Always go from light to dark. You can always add but taking away is more difficult. Also, always do highlights last. If you want something to really pop add it at the end to make sure it is not diluted into the other colors. I am using acrylic so it dries fast and allows for mess ups and re-dos. 
Try not to waste paint. I had some red left over so went ahead and filled in some of the red I needed to even if I wasn't there yet. 
Shading is important and a pain all wrapped up in one. Again, always add never subtract. Do the light and add a little more. And then a little more.  This creates the effect you are looking for.
Try to do things in sections. And then if you get tired or frustrated with one just start working on another. Sometimes the change of work helps you refocus later.
To do the stars I flipped the paintbrush around and dipped the end in white paint. Easy and simple for just plain dots.
Brush stokes can sometimes be very important. The gold for wonder woman's chest was thick. In order for it to look like armor it had to contour in the shape her breastplate would. The directions emphasize the detail.
To do the fade I crumpled up paper and dabbed the green paint. In retrospect it seemed counter productive to do this on top of what I had already done. But it ended up allowing me to have a good transparent look. I just went back over the black words afterward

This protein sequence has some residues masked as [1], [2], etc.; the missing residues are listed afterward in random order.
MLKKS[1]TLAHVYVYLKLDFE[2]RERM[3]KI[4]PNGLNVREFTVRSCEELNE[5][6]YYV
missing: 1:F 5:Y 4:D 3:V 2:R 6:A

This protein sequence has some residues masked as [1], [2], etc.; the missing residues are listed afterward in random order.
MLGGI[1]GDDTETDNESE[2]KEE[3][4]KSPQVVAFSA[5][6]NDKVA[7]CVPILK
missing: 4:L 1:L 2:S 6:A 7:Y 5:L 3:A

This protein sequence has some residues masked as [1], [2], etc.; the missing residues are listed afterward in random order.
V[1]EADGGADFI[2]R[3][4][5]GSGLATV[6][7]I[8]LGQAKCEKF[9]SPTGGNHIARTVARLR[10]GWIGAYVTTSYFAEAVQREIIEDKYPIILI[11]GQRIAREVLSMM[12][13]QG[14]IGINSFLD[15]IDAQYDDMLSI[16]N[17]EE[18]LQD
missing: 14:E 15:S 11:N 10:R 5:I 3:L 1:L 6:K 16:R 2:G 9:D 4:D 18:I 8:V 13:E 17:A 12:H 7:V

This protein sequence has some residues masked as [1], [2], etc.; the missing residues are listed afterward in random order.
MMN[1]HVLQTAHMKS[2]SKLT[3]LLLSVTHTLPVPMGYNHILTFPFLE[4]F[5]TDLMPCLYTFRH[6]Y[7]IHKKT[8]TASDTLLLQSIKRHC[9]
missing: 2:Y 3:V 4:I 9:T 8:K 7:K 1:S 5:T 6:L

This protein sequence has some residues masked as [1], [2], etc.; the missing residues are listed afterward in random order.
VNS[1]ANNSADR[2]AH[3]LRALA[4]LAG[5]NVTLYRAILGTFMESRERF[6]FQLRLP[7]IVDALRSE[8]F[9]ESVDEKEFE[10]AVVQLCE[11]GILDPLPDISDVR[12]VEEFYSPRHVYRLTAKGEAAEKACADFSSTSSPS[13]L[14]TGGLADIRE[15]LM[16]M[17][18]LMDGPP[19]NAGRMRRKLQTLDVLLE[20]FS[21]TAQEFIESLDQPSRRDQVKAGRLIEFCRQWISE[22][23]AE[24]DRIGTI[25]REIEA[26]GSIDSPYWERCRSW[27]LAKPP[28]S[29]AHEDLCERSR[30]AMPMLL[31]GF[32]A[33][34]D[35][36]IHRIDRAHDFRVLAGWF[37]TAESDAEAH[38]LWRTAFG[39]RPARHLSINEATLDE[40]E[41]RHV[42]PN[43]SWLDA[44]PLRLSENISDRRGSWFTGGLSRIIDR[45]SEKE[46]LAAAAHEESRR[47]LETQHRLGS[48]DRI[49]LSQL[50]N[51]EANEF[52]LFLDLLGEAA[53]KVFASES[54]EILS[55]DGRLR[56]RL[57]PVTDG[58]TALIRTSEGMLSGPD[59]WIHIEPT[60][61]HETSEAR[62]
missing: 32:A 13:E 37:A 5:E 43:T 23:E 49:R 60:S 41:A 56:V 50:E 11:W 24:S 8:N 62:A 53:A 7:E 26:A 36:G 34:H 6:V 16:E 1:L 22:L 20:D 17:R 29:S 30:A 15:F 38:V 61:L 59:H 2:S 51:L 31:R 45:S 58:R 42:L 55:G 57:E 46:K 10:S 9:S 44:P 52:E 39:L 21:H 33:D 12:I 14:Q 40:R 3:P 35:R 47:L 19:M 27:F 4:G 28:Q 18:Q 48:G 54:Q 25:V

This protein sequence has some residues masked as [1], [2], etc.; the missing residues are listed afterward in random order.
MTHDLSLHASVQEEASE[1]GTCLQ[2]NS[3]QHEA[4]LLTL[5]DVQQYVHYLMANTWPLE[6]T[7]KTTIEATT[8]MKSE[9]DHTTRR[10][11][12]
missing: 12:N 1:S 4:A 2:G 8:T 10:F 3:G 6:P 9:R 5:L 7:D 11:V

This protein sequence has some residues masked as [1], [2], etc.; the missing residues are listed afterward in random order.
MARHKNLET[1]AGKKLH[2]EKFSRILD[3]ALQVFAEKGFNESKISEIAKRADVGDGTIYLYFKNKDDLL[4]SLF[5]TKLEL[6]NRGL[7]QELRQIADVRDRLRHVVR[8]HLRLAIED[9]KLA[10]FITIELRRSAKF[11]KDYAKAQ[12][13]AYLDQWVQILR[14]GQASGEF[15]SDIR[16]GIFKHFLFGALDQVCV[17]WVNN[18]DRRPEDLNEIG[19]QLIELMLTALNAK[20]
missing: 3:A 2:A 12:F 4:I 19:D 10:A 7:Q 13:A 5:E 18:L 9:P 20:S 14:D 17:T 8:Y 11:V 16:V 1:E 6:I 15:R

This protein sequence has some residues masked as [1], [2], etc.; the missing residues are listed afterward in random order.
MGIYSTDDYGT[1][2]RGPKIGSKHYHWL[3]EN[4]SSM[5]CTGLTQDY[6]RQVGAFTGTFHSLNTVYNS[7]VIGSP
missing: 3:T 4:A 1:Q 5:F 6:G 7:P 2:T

Skin was by far the part I was most worried about. I had never done a detailed person before with shading for depth. To do this I combined the cream with brown and white highlights. Again the brush strokes helped contour her shape.
And here ladies and gents is the finished product. I am really proud of this one.

If anyone has any questions or comments feel free to share. Would love to hear from you or help you out. 

My first post!

Hello bloggerverse (I can call you that right?)

I have been told by a few people that I should look into this whole *blog* thing. So here I am, giving into the slight peer pressure to bring you a blog. I am an avid pinterester (pinterest can be a verb right?). I live by the idea that if something has a tutorial I can do it. A little egotistical I know, but it just shows that I set myself high goals to achieve.  I am more of a follower than a creator but I have my moments. I am decent at improvisation when the moment calls for it. That will be what this blog will be about really. Creating things, brainstorming, and attempting to get my lazy self motivated to take on tasks that seem daunting at first glance. 

I hope that everyone enjoys.